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Interviews

Adrian Belew: Power Trios and Crimson Heads

By Published: November 10, 2008
AAJ: I understand you were connected with Eric and Julie Slick through Paul Green's School of Rock?



AB: That's how I met them. Originally, I went up to Philadelphia, the original School of Rock, where the founder, Paul Green, invited me for a seminar with his current students. This was two years ago and, while I was there, he said, "I want you to hear my best graduates, I have these two graduates, Eric and Julie Slick, they were in the all-star band for several years, and they're just the best players that I know of."



So he brought them in and we played together a little bit and that's how it happened. It just so happened that I had really been planning and looking for a long time for a trio. I had tried one or two trios, combinations that didn't work for me, and I had just about given up on that idea, even though I had made all this interesting material for it. I spent a lot of time developing the idea of looping guitars so you have kind of a fourth player and putting that into a trio format, and just about the time I thought, "Well, this is really not going to be a trio, I'm not going to get that to happen." I found them, and it was unbelievable, turned around just on a dime.



AAJ: In 2006, I caught some of your live trio performances with Mike Gallaher and Mike Hodges. How does this compare?



AB: Well, there are two differences with Eric and Julie, beyond anything else I've done. One is the energy they bring. I think that's the main difference that makes the material seem so fresh and new, it's because there's this dynamic energy coming off the stage from them. And, of course, it prompts me to join in, and I feel younger than ever when I play with them. And then the other thing is just their own inventiveness and uniqueness. People just can't believe it when they hear Julie Slick play bass guitar, she's a little girl who plays in her bare feet, and when you hear what she's doing it's so powerful and so correct.



AAJ: She seems, when I watch her play, so serene—almost disconnected from this sound that's so enormous.



AB: Yeah, I know, but lately she's changed that a little bit. I mean Eric is a phenomenal drummer, he's always been demonstrative. You watch him because he's doing all kinds of amazing things. But Julie used to stand there, kind of "the queen of cool," but since she got her new bass, a Lakeland bass that she's always wanted, it really has changed her. I've noticed it on the last tour that we did. She started moving around on stage and she's a lot more animated. I kind of like both versions of Julie.



AAJ: I definitely look forward to this show you've got coming up at Mercy Lounge [in Nashville].



AB: But this is going to be interesting because I rehearse three days with the trio, the next day King Crimson arrives. We rehearse for a whole week here in Nashville in a larger rehearsal place, and then the day that that ends, the next day, we play the Mercy Lounge, so on the 27th [July, 2008] I'll be practicing with King Crimson and on the 28th I'll be playing with the trio.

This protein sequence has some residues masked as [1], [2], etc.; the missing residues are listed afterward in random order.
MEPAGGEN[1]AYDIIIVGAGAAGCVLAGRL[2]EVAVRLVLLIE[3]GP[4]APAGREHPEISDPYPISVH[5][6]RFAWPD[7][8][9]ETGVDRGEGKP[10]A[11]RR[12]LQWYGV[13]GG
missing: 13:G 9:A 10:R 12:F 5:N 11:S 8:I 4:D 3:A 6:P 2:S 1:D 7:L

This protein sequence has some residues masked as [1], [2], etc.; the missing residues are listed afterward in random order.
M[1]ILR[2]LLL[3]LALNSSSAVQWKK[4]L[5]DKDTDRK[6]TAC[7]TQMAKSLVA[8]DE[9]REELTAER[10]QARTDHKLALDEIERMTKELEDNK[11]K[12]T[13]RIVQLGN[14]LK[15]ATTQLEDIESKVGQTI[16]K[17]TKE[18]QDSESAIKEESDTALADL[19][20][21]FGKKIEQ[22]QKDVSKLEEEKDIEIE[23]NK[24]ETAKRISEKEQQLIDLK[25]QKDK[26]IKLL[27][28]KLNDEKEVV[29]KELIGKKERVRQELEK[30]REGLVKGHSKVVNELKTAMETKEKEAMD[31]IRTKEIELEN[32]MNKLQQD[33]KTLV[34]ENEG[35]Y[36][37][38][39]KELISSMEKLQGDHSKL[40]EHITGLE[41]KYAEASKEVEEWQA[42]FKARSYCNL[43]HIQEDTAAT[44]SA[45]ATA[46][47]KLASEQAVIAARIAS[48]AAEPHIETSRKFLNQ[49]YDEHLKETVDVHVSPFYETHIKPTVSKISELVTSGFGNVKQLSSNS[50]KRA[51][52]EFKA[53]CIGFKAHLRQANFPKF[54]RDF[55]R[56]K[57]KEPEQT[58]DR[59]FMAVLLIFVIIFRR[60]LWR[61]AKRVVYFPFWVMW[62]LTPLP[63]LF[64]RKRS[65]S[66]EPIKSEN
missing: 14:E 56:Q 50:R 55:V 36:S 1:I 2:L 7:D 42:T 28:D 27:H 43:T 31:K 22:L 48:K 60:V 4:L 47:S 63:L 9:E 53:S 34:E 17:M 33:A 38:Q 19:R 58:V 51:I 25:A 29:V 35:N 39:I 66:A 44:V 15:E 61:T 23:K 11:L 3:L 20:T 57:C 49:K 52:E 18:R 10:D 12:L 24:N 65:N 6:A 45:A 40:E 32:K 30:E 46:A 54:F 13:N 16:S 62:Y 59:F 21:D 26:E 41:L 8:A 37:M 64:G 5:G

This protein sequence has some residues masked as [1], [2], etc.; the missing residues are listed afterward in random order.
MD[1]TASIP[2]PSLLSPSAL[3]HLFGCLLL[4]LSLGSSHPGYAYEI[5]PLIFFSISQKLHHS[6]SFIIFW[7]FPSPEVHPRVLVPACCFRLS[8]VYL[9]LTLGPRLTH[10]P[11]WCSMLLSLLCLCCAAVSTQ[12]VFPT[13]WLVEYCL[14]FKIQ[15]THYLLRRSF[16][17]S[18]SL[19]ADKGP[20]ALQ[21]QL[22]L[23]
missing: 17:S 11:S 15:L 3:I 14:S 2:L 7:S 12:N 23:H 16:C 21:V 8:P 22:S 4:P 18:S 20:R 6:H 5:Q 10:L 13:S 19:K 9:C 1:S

AAJ: You're going to have to revert your arrangements!



AB: So that's true, they are a little bit different because King Crimson is playing some of the same material that the trio plays, but we play it a little differently, so I'm going to really have my thinking cap on the first couple of nights.

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Guitar Talk



AAJ: So, will we ever see the Fender Stratocaster again, or is it Parker Fly guitars from now on?



AB: I love Strats. I think they're fabulous guitars, I always thought their balance and their playability was just, almost perfect, and then I got to the Parker Fly, and it is perfect. So, I don't know, it's always possible to break out the Strats again. I love Strats and I could see myself playing any number of guitars.



If you run in the next room, you'd see that I've got a lot of different varieties of guitars hanging up on the wall. When I play them—little by little, one at a time—I'll pull out the Gretsch, and I'll pull out the Rickenbacher and stuff, but no matter what I do, I am totally married to the Parker Fly. It makes me play better. That's the best comment I can make. Not only is the design phenomenal, it stays perfectly in tune, absolutely no dead notes, the neck is just incredible, the tremolo arm is fascinating, you could do anything. But, it just makes me play better.



I think it's the smoothness of the neck, see, because what they've done with the Parker Fly that's so unique is that they've cut away everything that's not needed on the guitar which cuts the piece of wood down to four pounds. That's why it's called a Fly. Normally, a neck that thin would just break right in half as soon as you put the pressure of the strings on it. What they've done, though, on the back of the guitar, before they paint it and everything, they bake on a very thin carbon poly-compound that makes the strength of the wood ten thousand times stronger, so you could actually stand on top of that guitar neck, I've been told (I'm not gonna try it) and nothing would happen. So, it's because of that it stays perfectly in pitch, it never varies, it's so thin and beautiful to play. It'd be hard for me to get away from the Parker Flys now. I think I've finally found my muse.



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